7 Questions for HTML5 Game Designers

7 Questions with 2 HTML5 Game Designers

Here are 7 questions with two HTML5 game designers, Sean Lim & William Tan of GameYawp. Their most recent HTML5 game, Zombie Typomaniac is fantastic! This game is better than any Flash typing game I have ever played. Try it out and see for yourself.

Here they are: At GameYawp, we’ve recently launched our latest HTML5 game: Zombie Typomaniac. It’s a humorous typing shooter where the player types words to shoot a variety of zombies, surviving through different levels of zombies and unique zombie bosses. The game also features powerups that can freeze, slow down zombies etc. 

The YouTube trailer of the game is at:http://www.youtube.com/watch?v=cAqWTWH20Gk

The game itself is accessible here: http://apps.facebook.com/ZombieTypomaniac

What software, libraries, game engines, frameworks, etc… did you use to create Zombie Typomaniac? Why did you choose it/them?

Basically, we built the engine from scratch (there are not a lot of HTML5 engines out there today, so maybe we might release our engine in the future too!). Zombie Typomaniac was aimed at the broadest audience possible, so we had to sacrifice on some of the HTML5 features in order to achieve the broadest compatibility.

One of the biggest problems HTML5 game developers have had is working with audio. Your HTML5 game has wonderful sound effects. How did you do it?

HTML5 audio not that great performance-wise, and I think this is a challenge for many HTML5 developers. In Zombie Typomaniac, the game first detects whether Flash is available, then uses it for audio. If Flash is not available, then the game will fallback to HTML5 audio. Ideally we want to be able to just use HTML5 audio, so we’re still looking for technology that can help improve audio performance.

Why did you choose to launch your game on Facebook?

Launching on Facebook was a decision we made due to the popularity of the platform, the built-in profile management system (Facebook graph), and the potential user sharing to promote our game. However, the sheer number of games out there on Facebook, as well as the many established game developers, makes it a tough market. The silver lining for an indie developer is that technology factors (web browser computing power, network bandwidth etc) limit the use of multi-million dollar video and audio effects, so in some way, it’s a small but noticeable equalizer for this playing field.

What was the process of monetizing your game with Facebook credits?

Facebook credits being the standard mode of transactions for virtual goods is a good thing in my opinion. Not many people actually spend money on Facebook, regardless of the price of the virtual good. Having to enter credit card info is a huge barrier. Facebook credits lowers that barrier – ideally, as long as someone has purchased Facebook credits earlier, they should be more open to buying more Facebook credits, or using leftover credits to buy other virtual items.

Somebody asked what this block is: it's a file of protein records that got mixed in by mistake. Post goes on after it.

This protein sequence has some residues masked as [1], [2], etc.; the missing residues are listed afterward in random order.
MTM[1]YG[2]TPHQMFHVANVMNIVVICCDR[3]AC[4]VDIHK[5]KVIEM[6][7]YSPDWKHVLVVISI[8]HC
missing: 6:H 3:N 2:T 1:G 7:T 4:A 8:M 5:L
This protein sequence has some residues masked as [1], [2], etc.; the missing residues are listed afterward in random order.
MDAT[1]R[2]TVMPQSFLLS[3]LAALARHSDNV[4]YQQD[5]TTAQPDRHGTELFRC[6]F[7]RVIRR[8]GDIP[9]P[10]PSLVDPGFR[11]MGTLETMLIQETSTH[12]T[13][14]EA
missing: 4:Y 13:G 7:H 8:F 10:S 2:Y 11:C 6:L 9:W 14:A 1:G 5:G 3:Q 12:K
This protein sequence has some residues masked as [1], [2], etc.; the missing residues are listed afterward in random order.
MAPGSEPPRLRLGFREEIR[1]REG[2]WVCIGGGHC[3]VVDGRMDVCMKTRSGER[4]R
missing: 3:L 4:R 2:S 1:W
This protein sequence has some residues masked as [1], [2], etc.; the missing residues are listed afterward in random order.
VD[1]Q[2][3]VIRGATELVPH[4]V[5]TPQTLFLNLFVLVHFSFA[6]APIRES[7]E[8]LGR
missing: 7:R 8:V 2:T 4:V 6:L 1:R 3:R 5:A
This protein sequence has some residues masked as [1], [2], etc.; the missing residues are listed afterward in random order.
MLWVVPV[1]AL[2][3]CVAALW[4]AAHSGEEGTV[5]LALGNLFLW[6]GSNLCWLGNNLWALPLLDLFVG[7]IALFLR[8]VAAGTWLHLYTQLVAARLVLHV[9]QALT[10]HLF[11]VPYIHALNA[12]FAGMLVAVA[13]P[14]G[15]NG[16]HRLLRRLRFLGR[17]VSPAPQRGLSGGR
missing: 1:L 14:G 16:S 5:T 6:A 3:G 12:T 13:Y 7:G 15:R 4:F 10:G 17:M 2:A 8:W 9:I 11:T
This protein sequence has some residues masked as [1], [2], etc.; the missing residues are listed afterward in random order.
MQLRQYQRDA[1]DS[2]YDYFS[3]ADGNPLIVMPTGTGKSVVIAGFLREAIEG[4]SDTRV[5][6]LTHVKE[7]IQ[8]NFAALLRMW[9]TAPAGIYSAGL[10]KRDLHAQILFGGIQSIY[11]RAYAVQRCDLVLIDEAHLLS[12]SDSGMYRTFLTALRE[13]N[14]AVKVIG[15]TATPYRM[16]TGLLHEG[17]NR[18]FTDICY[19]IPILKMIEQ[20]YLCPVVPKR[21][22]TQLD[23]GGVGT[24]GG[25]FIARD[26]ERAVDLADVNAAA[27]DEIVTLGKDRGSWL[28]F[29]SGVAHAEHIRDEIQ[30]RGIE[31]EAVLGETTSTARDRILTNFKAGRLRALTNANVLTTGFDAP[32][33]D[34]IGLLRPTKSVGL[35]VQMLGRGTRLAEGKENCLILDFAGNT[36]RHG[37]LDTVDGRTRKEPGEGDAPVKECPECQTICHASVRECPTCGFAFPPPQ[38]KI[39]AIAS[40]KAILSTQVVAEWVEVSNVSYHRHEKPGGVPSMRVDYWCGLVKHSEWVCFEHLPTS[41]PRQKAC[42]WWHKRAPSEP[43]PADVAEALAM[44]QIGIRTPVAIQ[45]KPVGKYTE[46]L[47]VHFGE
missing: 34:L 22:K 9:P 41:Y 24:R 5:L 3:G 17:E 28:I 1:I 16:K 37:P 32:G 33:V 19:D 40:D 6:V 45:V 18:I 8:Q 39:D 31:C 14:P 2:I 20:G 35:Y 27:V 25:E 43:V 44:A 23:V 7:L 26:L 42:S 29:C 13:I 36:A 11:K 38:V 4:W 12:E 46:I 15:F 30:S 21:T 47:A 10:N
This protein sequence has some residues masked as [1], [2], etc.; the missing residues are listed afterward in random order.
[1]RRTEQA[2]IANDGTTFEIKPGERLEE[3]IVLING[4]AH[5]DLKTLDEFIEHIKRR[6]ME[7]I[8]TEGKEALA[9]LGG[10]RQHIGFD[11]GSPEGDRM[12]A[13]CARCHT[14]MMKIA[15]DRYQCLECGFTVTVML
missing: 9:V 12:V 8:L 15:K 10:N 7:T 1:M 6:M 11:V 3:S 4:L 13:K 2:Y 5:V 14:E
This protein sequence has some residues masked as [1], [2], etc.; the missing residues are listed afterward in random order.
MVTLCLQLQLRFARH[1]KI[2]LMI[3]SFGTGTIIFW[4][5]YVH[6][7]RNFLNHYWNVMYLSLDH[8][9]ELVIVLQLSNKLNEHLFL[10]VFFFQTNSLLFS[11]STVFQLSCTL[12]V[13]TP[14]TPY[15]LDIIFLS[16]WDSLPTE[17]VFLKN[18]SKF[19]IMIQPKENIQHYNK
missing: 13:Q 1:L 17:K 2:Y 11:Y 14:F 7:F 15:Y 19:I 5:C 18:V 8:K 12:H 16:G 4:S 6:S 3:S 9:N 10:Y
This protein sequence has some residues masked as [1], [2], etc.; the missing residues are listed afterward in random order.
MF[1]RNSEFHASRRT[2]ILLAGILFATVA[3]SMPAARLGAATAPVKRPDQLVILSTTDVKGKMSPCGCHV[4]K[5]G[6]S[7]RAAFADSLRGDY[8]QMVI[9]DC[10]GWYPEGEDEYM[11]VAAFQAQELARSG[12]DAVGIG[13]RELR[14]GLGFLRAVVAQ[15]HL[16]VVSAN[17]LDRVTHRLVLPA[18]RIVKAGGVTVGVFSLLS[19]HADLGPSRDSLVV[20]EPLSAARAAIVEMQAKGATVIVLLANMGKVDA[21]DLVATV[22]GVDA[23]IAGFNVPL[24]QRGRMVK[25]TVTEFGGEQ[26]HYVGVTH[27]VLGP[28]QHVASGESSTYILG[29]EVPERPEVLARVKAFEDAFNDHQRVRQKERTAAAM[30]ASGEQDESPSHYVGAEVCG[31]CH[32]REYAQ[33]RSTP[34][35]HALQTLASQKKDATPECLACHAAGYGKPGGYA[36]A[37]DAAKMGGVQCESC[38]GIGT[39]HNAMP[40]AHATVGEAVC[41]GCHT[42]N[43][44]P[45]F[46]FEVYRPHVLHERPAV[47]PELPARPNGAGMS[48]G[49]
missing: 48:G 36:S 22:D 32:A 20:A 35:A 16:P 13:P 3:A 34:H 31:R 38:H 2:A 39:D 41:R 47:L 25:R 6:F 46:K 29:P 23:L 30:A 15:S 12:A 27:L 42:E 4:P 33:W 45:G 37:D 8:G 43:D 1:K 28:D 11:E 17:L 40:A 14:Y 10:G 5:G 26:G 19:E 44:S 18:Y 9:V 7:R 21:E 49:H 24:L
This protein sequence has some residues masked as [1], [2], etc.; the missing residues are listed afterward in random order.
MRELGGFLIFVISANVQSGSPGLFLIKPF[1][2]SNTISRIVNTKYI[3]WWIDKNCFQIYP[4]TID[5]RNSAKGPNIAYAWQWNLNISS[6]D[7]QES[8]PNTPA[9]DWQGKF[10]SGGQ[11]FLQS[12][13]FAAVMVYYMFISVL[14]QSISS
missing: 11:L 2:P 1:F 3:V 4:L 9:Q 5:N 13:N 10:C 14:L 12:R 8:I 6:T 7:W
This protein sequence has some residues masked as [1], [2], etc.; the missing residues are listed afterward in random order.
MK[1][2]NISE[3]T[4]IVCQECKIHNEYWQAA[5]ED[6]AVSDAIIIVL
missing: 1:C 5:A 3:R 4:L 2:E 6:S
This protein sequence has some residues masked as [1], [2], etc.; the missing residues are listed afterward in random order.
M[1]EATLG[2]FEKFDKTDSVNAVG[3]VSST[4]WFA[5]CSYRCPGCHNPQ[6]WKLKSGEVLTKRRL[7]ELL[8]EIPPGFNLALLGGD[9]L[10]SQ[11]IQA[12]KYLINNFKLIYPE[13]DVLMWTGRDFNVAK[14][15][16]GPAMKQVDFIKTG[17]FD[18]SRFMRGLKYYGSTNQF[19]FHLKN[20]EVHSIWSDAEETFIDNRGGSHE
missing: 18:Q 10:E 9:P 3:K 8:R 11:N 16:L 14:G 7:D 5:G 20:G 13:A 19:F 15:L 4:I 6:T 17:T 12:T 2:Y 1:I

What is your favorite thing about HTML5?

HTML5 builds on technologies already familiar to most web developers (HTML, JavaScript, DOM etc), and at least attempts to provide much better compatibilities across different browsers, potentially reaching across multiple platforms with minimal changes to the code base. With iOS, Android and PC platforms today, and more to come in the future, HTML5 is a great way to design once and apply on many platforms. What’s harder in HTML5 is the distribution channel. If you build an iOS game, you have access to Apple’s iTunes app store. For native PC games, there is Steam and others. There’s no clear winner for pure HTML5 apps yet. Google’s Chrome Store has potential, but needs more users. I’ve read about projects like Facebook’s project Spartan which actually sounds very exciting, so there definitely is huge potential for this technology.

What advice would you give a new HTML5 game developer?

For each small task, develop/optimize/test the solution to make sure it’s stable and works well across browsers. Then stick to these solutions to address even larger tasks. HTML5 is leading edge technology, and with that comes some technical challenges, but these can be overcome with a systematic approach to testing and moving forward. At the end of the day, HTML5 is a great means to get your idea from concept to reality, but don’t lose sight of the “fun factor” in your game. Utilize HTML5 to bring out the best in your game, so you can accomplish what’s not possible in 99% of the other browser games!

One Response to “7 Questions for HTML5 Game Designers”

  1. Nick Johnson December 7, 2012 at 6:31 pm Permalink

    The last question expalining the advice to new developers is very important. It will boost the spirit of freshers and will provide them a path to follow…..

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